Newly enrolled Obamacare customers have higher rates of disease than individuals who had coverage prior to healthcare reform, according to a new report from a major insurer.
The Blue Cross and Blue Shield Association released the report Wednesday, looking at the impact of healthcare reform on enrollees in 2014 and 2015.
The report compared people who had individual coverage through 36 independent Blue Cross Blue Shield insurers both before and after the introduction of Obamacare in 2014. The individual insurance market is for those who don't have employer-based coverage, and it's now dominated by Obamacare enrollees.
It found that members newly enrolled in Blue Cross plans in 2014 and 2015 "have higher rates of certain diseases such as hypertension, diabetes, depression, coronary artery disease, HIV and hepatitis C than individuals who had [Blue Cross] individual coverage prior to healthcare reform," the assocation said.
The report found that new enrollees had HIV and hepatitis C rates of 41 and 24 per 10,000 people, respectively, compared with 12 and 10 before Obamacare went into effect.
The report also looked at the cost of the new enrollees, saying that they cost on average 19 percent more than people in employer-based group plans in 2014 and 22 percent higher in 2015.
The report comes as insurers are struggling to gain profitability on the exchanges. America's largest insurer, UnitedHealthcare, has previously said it may leave the exchanges due to $400 million in losses.
Insurance giant Anthem, which bought Blue Cross Blue Shield, has said that its business on the exchanges hasn't been profitable, but is willing to stick it out in case the Obamacare market stabilizes.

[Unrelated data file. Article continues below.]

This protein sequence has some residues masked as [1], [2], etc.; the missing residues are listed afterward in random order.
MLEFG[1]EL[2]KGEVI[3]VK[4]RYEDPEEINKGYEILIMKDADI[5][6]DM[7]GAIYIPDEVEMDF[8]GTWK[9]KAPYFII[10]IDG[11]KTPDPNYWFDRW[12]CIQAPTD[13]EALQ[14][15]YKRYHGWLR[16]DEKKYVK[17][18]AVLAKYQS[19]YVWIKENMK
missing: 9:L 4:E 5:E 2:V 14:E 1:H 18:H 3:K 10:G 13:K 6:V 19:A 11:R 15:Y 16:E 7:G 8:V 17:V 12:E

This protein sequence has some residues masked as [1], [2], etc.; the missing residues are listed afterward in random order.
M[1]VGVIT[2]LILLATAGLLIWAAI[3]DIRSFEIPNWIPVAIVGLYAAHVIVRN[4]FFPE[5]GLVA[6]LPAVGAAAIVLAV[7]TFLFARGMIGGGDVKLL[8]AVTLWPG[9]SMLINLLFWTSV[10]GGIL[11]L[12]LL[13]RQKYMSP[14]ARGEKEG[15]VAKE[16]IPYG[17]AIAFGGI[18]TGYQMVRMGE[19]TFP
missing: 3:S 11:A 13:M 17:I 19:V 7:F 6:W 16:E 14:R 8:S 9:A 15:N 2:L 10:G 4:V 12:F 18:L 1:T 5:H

Enrollment in Obamacare has been lower than expected. The nonpartisan Congressional Budget Office initially expected that 21 million people would sign up for Obamacare for 2016 coverage, but that figure was downgraded to 13 million people.
Obamacare signed up 12.7 million people during the latest open enrollment that ended in January, and the administration has a goal of 10 million people paying for coverage by the end of the year.
The administration punched back on Wednesday against the Blue Cross report by noting that the spikes in sicker enrollees can be attributed to the Obamacare provision that requires insurers to take people with pre-existing conditions.
"After years of being discriminated against, Americans with pre-existing conditions are no longer locked out of coverage because of a health condition like asthma or diabetes," said Ben Wakana, spokesman for the Department of Health and Human Services. "It's no surprise that people who newly gained access to coverage under the Affordable Care Act needed healthcare; that's why they were locked out of coverage before."